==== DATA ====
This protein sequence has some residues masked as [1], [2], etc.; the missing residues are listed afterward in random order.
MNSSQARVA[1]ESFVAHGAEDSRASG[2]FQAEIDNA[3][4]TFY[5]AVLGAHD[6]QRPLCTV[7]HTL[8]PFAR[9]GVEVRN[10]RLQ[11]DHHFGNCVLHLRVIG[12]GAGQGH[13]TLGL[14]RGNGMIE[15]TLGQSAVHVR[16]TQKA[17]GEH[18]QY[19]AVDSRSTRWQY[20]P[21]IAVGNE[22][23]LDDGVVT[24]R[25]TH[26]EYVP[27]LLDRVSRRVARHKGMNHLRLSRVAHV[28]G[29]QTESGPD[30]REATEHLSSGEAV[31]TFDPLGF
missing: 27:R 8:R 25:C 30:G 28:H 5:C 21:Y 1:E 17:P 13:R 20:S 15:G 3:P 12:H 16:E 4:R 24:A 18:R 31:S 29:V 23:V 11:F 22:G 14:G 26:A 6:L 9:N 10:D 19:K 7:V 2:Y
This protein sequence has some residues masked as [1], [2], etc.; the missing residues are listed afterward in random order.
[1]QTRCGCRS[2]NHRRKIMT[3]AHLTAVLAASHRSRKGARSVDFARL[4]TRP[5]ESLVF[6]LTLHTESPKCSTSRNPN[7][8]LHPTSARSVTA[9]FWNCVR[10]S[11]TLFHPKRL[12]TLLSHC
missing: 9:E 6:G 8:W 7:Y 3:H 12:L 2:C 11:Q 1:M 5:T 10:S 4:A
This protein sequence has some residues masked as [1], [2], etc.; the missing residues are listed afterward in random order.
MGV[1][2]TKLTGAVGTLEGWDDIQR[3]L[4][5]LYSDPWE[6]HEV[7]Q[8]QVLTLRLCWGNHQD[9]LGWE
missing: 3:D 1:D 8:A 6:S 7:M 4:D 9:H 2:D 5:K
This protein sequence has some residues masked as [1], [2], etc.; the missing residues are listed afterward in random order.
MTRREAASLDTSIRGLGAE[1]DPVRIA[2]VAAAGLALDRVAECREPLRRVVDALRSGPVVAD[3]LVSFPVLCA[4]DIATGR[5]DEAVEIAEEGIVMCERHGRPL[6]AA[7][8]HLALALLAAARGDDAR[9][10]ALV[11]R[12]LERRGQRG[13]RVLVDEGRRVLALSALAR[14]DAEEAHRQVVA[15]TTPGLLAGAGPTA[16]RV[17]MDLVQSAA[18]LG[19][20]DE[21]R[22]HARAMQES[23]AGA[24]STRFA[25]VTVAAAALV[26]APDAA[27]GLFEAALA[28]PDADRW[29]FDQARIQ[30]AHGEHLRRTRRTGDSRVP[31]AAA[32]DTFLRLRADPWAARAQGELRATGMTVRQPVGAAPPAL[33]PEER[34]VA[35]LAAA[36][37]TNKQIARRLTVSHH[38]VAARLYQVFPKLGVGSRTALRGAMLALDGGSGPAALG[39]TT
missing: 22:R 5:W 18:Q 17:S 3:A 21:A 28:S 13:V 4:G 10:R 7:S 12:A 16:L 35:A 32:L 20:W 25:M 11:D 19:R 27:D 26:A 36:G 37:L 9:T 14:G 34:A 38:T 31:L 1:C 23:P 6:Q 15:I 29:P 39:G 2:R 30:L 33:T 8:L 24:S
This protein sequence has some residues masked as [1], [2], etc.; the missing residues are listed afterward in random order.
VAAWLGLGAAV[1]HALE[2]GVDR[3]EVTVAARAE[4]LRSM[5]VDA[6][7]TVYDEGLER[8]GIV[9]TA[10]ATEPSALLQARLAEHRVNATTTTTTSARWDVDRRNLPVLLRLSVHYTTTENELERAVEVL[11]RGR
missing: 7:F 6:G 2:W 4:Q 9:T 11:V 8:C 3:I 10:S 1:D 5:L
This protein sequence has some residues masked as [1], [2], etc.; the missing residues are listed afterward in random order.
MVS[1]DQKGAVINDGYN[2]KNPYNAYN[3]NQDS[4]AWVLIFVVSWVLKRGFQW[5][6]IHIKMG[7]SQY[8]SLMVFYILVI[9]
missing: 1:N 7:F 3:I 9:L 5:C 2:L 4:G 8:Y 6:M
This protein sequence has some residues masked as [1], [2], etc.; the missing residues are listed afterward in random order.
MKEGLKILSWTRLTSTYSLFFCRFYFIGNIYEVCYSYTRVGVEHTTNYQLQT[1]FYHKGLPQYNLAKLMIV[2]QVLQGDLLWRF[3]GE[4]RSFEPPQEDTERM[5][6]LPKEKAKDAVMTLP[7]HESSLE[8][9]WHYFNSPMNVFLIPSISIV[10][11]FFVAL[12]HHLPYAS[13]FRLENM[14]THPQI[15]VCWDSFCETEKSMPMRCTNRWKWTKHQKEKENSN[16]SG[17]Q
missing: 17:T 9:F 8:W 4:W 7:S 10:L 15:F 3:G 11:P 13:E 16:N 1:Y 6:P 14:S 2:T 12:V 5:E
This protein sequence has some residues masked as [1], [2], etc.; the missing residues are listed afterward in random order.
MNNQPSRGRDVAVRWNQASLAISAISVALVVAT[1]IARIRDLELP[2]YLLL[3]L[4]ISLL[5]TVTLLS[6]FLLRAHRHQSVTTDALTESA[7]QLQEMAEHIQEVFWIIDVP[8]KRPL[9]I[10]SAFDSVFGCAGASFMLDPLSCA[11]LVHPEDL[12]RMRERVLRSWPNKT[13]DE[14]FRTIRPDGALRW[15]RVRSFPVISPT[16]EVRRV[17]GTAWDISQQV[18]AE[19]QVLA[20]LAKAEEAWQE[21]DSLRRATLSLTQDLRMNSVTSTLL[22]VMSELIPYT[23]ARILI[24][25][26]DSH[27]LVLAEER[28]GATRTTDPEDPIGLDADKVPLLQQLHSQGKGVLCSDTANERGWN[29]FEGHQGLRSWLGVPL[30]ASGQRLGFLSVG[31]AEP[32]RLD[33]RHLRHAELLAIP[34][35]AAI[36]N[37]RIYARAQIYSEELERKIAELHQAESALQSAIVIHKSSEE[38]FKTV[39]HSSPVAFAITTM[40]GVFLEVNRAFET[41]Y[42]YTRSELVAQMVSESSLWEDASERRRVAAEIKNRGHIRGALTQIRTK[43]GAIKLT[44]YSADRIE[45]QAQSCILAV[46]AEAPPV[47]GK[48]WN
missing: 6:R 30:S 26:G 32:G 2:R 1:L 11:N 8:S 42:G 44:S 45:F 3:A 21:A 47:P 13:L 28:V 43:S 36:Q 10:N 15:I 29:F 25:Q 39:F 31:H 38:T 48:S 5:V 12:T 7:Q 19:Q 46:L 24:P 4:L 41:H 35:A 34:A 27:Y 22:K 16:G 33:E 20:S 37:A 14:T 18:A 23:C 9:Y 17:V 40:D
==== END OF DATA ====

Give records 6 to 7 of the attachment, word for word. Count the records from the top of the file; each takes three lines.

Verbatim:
This protein sequence has some residues masked as [1], [2], etc.; the missing residues are listed afterward in random order.
MVS[1]DQKGAVINDGYN[2]KNPYNAYN[3]NQDS[4]AWVLIFVVSWVLKRGFQW[5][6]IHIKMG[7]SQY[8]SLMVFYILVI[9]
missing: 1:N 7:F 3:I 9:L 5:C 2:L 4:G 8:Y 6:M
This protein sequence has some residues masked as [1], [2], etc.; the missing residues are listed afterward in random order.
MKEGLKILSWTRLTSTYSLFFCRFYFIGNIYEVCYSYTRVGVEHTTNYQLQT[1]FYHKGLPQYNLAKLMIV[2]QVLQGDLLWRF[3]GE[4]RSFEPPQEDTERM[5][6]LPKEKAKDAVMTLP[7]HESSLE[8][9]WHYFNSPMNVFLIPSISIV[10][11]FFVAL[12]HHLPYAS[13]FRLENM[14]THPQI[15]VCWDSFCETEKSMPMRCTNRWKWTKHQKEKENSN[16]SG[17]Q
missing: 17:T 9:F 8:W 4:W 7:S 10:L 15:F 3:G 11:P 13:E 16:N 1:Y 6:P 14:S 2:T 12:V 5:E